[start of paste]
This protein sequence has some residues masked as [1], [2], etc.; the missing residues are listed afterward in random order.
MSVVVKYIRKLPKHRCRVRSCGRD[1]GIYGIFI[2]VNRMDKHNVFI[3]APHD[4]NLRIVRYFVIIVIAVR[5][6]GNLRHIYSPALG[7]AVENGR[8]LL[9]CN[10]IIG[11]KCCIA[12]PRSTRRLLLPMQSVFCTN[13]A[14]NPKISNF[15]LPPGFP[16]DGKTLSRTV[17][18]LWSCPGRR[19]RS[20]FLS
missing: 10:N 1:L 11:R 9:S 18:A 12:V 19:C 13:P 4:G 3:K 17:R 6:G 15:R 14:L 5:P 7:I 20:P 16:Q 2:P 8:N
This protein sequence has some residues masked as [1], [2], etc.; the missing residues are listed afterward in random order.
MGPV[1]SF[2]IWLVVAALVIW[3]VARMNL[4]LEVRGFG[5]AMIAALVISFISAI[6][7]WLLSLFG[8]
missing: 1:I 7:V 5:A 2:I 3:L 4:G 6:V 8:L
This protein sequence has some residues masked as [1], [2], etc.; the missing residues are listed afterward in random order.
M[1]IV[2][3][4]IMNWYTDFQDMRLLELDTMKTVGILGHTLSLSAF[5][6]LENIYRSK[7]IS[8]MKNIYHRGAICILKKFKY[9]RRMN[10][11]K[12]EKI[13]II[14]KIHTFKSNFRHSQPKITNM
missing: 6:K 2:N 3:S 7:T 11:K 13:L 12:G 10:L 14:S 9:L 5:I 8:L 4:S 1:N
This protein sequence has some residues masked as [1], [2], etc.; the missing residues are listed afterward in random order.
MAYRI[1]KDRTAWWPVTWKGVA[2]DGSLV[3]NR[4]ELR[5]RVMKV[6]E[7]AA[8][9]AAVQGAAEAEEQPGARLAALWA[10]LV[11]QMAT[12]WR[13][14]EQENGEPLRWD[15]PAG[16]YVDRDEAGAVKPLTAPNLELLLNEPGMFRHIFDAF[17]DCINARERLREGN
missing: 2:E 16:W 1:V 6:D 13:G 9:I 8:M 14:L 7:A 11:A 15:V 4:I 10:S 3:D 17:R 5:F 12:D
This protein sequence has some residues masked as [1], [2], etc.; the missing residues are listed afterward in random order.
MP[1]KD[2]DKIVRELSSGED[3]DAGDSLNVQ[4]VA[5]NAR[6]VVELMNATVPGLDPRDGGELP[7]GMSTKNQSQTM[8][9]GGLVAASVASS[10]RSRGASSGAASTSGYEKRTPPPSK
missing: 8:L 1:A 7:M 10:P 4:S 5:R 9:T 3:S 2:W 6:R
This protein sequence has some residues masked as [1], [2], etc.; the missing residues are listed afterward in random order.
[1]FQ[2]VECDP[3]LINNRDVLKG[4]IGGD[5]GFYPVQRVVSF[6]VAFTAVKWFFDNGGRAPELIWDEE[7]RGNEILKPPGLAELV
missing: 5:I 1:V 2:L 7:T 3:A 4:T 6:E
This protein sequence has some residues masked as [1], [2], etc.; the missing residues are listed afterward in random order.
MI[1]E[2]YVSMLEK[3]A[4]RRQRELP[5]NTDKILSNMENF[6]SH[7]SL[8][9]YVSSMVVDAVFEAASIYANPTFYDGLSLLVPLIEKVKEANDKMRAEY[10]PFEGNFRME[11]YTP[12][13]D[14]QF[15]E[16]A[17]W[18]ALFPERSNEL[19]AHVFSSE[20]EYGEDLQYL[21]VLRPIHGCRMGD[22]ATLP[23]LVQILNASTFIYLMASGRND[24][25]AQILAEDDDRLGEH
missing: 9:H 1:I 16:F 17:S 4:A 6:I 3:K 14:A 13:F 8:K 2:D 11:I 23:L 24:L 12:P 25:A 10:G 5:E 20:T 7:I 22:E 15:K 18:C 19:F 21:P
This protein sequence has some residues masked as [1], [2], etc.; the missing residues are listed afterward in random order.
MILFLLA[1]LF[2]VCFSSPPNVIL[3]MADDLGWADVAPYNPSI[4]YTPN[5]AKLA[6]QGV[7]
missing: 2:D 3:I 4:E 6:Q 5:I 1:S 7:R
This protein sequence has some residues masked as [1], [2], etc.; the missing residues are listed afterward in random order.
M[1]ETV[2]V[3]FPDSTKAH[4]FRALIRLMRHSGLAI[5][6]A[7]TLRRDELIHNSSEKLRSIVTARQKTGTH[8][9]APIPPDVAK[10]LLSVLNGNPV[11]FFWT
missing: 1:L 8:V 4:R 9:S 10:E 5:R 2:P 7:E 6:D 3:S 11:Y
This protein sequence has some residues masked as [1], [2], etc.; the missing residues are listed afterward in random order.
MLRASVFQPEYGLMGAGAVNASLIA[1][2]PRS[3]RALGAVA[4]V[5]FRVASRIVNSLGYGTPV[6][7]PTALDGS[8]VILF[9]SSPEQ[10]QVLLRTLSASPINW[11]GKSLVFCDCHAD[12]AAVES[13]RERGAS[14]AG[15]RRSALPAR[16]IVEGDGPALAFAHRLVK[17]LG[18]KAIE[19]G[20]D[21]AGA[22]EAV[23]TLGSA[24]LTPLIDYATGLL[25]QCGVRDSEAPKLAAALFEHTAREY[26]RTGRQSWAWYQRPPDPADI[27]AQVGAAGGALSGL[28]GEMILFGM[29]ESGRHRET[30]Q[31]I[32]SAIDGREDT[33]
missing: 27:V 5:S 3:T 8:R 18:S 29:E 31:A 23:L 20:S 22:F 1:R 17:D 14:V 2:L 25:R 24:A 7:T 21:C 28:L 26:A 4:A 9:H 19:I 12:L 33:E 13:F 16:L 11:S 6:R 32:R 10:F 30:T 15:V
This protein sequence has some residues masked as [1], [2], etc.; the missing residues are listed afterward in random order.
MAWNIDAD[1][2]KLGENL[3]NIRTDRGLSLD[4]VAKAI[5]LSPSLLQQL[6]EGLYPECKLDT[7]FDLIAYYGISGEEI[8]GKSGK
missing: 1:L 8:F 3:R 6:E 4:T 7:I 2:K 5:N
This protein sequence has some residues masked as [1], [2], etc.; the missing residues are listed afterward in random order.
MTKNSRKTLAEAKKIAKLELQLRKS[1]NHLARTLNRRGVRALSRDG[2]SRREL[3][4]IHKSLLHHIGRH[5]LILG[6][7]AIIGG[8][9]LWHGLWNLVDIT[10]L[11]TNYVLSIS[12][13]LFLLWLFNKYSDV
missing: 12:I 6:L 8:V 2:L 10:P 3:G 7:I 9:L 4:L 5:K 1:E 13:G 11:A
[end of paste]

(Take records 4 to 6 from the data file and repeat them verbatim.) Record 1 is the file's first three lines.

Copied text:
This protein sequence has some residues masked as [1], [2], etc.; the missing residues are listed afterward in random order.
MAYRI[1]KDRTAWWPVTWKGVA[2]DGSLV[3]NR[4]ELR[5]RVMKV[6]E[7]AA[8][9]AAVQGAAEAEEQPGARLAALWA[10]LV[11]QMAT[12]WR[13][14]EQENGEPLRWD[15]PAG[16]YVDRDEAGAVKPLTAPNLELLLNEPGMFRHIFDAF[17]DCINARERLREGN
missing: 2:E 16:W 1:V 6:D 13:G 9:I 8:M 14:L 7:A 11:A 15:V 4:I 10:S 3:D 17:R 5:F 12:D
This protein sequence has some residues masked as [1], [2], etc.; the missing residues are listed afterward in random order.
MP[1]KD[2]DKIVRELSSGED[3]DAGDSLNVQ[4]VA[5]NAR[6]VVELMNATVPGLDPRDGGELP[7]GMSTKNQSQTM[8][9]GGLVAASVASS[10]RSRGASSGAASTSGYEKRTPPPSK
missing: 8:L 1:A 7:M 10:P 4:S 5:R 9:T 3:S 2:W 6:R
This protein sequence has some residues masked as [1], [2], etc.; the missing residues are listed afterward in random order.
[1]FQ[2]VECDP[3]LINNRDVLKG[4]IGGD[5]GFYPVQRVVSF[6]VAFTAVKWFFDNGGRAPELIWDEE[7]RGNEILKPPGLAELV
missing: 5:I 1:V 2:L 7:T 3:A 4:T 6:E